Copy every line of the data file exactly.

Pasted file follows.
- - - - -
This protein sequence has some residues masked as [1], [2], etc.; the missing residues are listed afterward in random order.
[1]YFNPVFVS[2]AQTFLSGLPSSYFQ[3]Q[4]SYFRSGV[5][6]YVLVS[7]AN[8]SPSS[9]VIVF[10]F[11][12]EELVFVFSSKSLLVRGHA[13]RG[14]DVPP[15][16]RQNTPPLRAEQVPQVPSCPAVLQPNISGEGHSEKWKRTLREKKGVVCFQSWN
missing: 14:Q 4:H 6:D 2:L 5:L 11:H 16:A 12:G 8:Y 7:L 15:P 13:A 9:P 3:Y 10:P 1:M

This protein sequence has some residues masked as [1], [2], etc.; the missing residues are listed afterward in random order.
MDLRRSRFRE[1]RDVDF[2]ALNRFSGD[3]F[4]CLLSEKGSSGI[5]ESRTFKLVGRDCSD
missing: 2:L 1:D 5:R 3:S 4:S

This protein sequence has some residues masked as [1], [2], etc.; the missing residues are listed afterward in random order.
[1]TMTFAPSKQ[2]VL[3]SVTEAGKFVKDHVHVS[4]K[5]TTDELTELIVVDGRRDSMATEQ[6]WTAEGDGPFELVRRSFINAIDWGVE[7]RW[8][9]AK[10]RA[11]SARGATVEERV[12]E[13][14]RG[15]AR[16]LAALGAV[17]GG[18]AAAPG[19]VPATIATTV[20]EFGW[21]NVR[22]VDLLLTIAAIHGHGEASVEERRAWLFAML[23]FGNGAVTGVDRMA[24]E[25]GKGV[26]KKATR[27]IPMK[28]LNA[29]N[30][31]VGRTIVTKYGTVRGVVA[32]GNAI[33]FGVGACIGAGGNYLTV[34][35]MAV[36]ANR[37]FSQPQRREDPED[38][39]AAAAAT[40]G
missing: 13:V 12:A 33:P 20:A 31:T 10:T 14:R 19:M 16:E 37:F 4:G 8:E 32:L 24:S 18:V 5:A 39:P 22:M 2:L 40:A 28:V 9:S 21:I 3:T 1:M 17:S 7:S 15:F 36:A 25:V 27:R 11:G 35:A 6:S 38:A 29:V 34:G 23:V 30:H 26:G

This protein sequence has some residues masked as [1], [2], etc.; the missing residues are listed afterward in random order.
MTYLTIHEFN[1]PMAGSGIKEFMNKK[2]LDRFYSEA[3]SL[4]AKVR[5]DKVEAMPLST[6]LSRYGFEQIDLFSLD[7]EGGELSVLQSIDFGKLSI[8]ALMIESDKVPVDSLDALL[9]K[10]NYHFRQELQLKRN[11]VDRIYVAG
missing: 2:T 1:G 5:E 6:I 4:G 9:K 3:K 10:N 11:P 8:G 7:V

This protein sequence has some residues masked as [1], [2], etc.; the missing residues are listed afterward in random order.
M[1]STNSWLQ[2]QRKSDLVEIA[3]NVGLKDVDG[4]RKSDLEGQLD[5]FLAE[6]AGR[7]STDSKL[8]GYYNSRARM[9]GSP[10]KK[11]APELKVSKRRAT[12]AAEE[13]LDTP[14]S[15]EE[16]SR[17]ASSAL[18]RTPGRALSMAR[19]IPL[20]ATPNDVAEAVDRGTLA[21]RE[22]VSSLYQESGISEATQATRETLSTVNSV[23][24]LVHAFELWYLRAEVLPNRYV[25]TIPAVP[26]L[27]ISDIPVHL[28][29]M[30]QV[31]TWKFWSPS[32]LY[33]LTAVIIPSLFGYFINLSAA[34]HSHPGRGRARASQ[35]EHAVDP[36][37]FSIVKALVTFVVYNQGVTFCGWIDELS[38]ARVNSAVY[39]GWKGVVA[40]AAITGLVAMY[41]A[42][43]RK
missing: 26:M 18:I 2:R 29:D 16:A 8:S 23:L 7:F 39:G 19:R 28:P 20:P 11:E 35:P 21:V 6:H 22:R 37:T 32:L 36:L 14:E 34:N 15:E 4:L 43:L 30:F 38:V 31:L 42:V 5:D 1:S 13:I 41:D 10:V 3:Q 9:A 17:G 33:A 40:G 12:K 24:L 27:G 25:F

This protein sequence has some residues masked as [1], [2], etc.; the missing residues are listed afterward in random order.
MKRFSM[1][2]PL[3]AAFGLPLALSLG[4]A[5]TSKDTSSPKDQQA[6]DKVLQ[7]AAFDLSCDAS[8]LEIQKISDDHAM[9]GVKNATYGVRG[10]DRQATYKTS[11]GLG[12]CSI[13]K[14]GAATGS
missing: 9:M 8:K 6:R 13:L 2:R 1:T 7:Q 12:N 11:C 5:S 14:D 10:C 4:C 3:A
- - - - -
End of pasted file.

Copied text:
This protein sequence has some residues masked as [1], [2], etc.; the missing residues are listed afterward in random order.
[1]YFNPVFVS[2]AQTFLSGLPSSYFQ[3]Q[4]SYFRSGV[5][6]YVLVS[7]AN[8]SPSS[9]VIVF[10]F[11][12]EELVFVFSSKSLLVRGHA[13]RG[14]DVPP[15][16]RQNTPPLRAEQVPQVPSCPAVLQPNISGEGHSEKWKRTLREKKGVVCFQSWN
missing: 14:Q 4:H 6:D 2:L 5:L 11:H 16:A 12:G 8:Y 7:L 15:P 13:A 9:P 3:Y 10:P 1:M

This protein sequence has some residues masked as [1], [2], etc.; the missing residues are listed afterward in random order.
MDLRRSRFRE[1]RDVDF[2]ALNRFSGD[3]F[4]CLLSEKGSSGI[5]ESRTFKLVGRDCSD
missing: 2:L 1:D 5:R 3:S 4:S

This protein sequence has some residues masked as [1], [2], etc.; the missing residues are listed afterward in random order.
[1]TMTFAPSKQ[2]VL[3]SVTEAGKFVKDHVHVS[4]K[5]TTDELTELIVVDGRRDSMATEQ[6]WTAEGDGPFELVRRSFINAIDWGVE[7]RW[8][9]AK[10]RA[11]SARGATVEERV[12]E[13][14]RG[15]AR[16]LAALGAV[17]GG[18]AAAPG[19]VPATIATTV[20]EFGW[21]NVR[22]VDLLLTIAAIHGHGEASVEERRAWLFAML[23]FGNGAVTGVDRMA[24]E[25]GKGV[26]KKATR[27]IPMK[28]LNA[29]N[30][31]VGRTIVTKYGTVRGVVA[32]GNAI[33]FGVGACIGAGGNYLTV[34][35]MAV[36]ANR[37]FSQPQRREDPED[38][39]AAAAAT[40]G
missing: 13:V 12:A 33:P 20:A 31:T 10:T 14:R 19:M 16:E 37:F 4:G 8:E 32:L 24:S 18:V 5:A 39:P 22:M 2:L 40:A 28:V 9:S 21:I 3:T 1:M 17:S 7:S 15:F 36:A 25:V 27:R 11:G 35:A 6:S 38:A 29:V 34:G 23:V 30:H 26:G

This protein sequence has some residues masked as [1], [2], etc.; the missing residues are listed afterward in random order.
MTYLTIHEFN[1]PMAGSGIKEFMNKK[2]LDRFYSEA[3]SL[4]AKVR[5]DKVEAMPLST[6]LSRYGFEQIDLFSLD[7]EGGELSVLQSIDFGKLSI[8]ALMIESDKVPVDSLDALL[9]K[10]NYHFRQELQLKRN[11]VDRIYVAG
missing: 2:T 1:G 5:E 6:I 4:G 9:K 3:K 10:N 11:P 8:G 7:V

This protein sequence has some residues masked as [1], [2], etc.; the missing residues are listed afterward in random order.
M[1]STNSWLQ[2]QRKSDLVEIA[3]NVGLKDVDG[4]RKSDLEGQLD[5]FLAE[6]AGR[7]STDSKL[8]GYYNSRARM[9]GSP[10]KK[11]APELKVSKRRAT[12]AAEE[13]LDTP[14]S[15]EE[16]SR[17]ASSAL[18]RTPGRALSMAR[19]IPL[20]ATPNDVAEAVDRGTLA[21]RE[22]VSSLYQESGISEATQATRETLSTVNSV[23][24]LVHAFELWYLRAEVLPNRYV[25]TIPAVP[26]L[27]ISDIPVHL[28][29]M[30]QV[31]TWKFWSPS[32]LY[33]LTAVIIPSLFGYFINLSAA[34]HSHPGRGRARASQ[35]EHAVDP[36][37]FSIVKALVTFVVYNQGVTFCGWIDELS[38]ARVNSAVY[39]GWKGVVA[40]AAITGLVAMY[41]A[42][43]RK
missing: 26:M 18:I 2:R 29:D 16:A 8:S 23:L 7:F 39:G 19:R 28:P 20:P 11:E 35:P 21:V 6:H 22:R 37:T 32:L 36:L 14:E 34:N 15:E 4:L 43:L 30:F 38:V 31:L 42:V 5:D 1:S 13:I 41:D 10:V 3:Q 9:A 17:G 33:A 40:G 12:K 24:L 27:G 25:F

This protein sequence has some residues masked as [1], [2], etc.; the missing residues are listed afterward in random order.
MKRFSM[1][2]PL[3]AAFGLPLALSLG[4]A[5]TSKDTSSPKDQQA[6]DKVLQ[7]AAFDLSCDAS[8]LEIQKISDDHAM[9]GVKNATYGVRG[10]DRQATYKTS[11]GLG[12]CSI[13]K[14]GAATGS
missing: 9:M 8:K 6:R 13:L 2:R 1:T 7:Q 12:N 11:C 5:S 14:D 10:C 4:C 3:A